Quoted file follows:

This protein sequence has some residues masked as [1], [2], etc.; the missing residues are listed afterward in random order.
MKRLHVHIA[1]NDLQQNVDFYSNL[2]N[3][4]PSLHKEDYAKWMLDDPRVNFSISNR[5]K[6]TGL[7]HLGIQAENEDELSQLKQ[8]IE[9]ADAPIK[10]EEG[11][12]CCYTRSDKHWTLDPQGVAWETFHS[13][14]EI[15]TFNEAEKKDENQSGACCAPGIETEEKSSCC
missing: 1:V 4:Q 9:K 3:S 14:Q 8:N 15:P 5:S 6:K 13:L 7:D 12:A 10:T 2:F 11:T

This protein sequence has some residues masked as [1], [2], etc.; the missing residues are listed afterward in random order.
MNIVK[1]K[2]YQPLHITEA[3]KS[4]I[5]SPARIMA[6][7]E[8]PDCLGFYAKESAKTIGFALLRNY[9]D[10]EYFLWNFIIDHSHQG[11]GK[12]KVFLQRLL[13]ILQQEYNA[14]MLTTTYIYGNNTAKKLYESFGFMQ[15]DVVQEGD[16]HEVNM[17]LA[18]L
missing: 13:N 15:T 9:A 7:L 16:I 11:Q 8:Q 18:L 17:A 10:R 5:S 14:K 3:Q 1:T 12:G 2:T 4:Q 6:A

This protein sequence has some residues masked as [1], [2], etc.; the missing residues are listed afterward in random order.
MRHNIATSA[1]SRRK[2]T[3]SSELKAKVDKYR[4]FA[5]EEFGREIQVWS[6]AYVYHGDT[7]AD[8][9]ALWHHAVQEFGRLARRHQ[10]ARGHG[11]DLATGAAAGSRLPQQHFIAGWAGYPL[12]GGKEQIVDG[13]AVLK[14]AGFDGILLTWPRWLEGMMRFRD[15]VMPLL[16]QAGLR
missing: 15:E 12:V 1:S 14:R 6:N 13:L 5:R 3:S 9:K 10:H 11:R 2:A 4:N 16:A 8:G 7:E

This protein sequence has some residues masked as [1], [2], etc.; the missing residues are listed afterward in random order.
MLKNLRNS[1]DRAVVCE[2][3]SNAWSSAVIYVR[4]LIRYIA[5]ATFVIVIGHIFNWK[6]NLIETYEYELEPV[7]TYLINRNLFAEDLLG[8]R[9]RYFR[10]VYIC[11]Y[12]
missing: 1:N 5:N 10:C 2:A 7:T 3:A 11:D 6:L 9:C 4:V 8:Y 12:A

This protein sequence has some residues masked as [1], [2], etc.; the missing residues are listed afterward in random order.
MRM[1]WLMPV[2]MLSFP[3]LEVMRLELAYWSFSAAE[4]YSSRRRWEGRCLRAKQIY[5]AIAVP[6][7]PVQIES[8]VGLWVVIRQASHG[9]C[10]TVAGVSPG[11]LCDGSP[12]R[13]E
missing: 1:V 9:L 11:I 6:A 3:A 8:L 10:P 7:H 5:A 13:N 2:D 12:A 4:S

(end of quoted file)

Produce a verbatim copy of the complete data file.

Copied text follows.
This protein sequence has some residues masked as [1], [2], etc.; the missing residues are listed afterward in random order.
MKRLHVHIA[1]NDLQQNVDFYSNL[2]N[3][4]PSLHKEDYAKWMLDDPRVNFSISNR[5]K[6]TGL[7]HLGIQAENEDELSQLKQ[8]IE[9]ADAPIK[10]EEG[11][12]CCYTRSDKHWTLDPQGVAWETFHS[13][14]EI[15]TFNEAEKKDENQSGACCAPGIETEEKSSCC
missing: 1:V 4:Q 9:K 3:S 14:Q 8:N 15:P 5:S 6:K 13:L 7:D 12:A 10:T 2:F 11:T

This protein sequence has some residues masked as [1], [2], etc.; the missing residues are listed afterward in random order.
MNIVK[1]K[2]YQPLHITEA[3]KS[4]I[5]SPARIMA[6][7]E[8]PDCLGFYAKESAKTIGFALLRNY[9]D[10]EYFLWNFIIDHSHQG[11]GK[12]KVFLQRLL[13]ILQQEYNA[14]MLTTTYIYGNNTAKKLYESFGFMQ[15]DVVQEGD[16]HEVNM[17]LA[18]L
missing: 13:N 15:T 9:A 7:L 16:I 11:Q 8:Q 18:L 17:A 10:R 5:S 14:K 3:Q 1:T 12:G 2:T 4:Q 6:A

This protein sequence has some residues masked as [1], [2], etc.; the missing residues are listed afterward in random order.
MRHNIATSA[1]SRRK[2]T[3]SSELKAKVDKYR[4]FA[5]EEFGREIQVWS[6]AYVYHGDT[7]AD[8][9]ALWHHAVQEFGRLARRHQ[10]ARGHG[11]DLATGAAAGSRLPQQHFIAGWAGYPL[12]GGKEQIVDG[13]AVLK[14]AGFDGILLTWPRWLEGMMRFRD[15]VMPLL[16]QAGLR
missing: 15:E 12:V 1:S 14:R 6:N 13:L 5:R 3:S 9:K 10:H 11:R 2:A 4:N 16:A 8:G 7:E

This protein sequence has some residues masked as [1], [2], etc.; the missing residues are listed afterward in random order.
MLKNLRNS[1]DRAVVCE[2][3]SNAWSSAVIYVR[4]LIRYIA[5]ATFVIVIGHIFNWK[6]NLIETYEYELEPV[7]TYLINRNLFAEDLLG[8]R[9]RYFR[10]VYIC[11]Y[12]
missing: 1:N 5:N 10:C 2:A 7:T 3:A 11:D 6:L 9:C 4:V 8:Y 12:A

This protein sequence has some residues masked as [1], [2], etc.; the missing residues are listed afterward in random order.
MRM[1]WLMPV[2]MLSFP[3]LEVMRLELAYWSFSAAE[4]YSSRRRWEGRCLRAKQIY[5]AIAVP[6][7]PVQIES[8]VGLWVVIRQASHG[9]C[10]TVAGVSPG[11]LCDGSP[12]R[13]E
missing: 1:V 9:L 11:I 6:A 3:A 8:L 10:P 7:H 5:A 13:N 2:D 12:A 4:S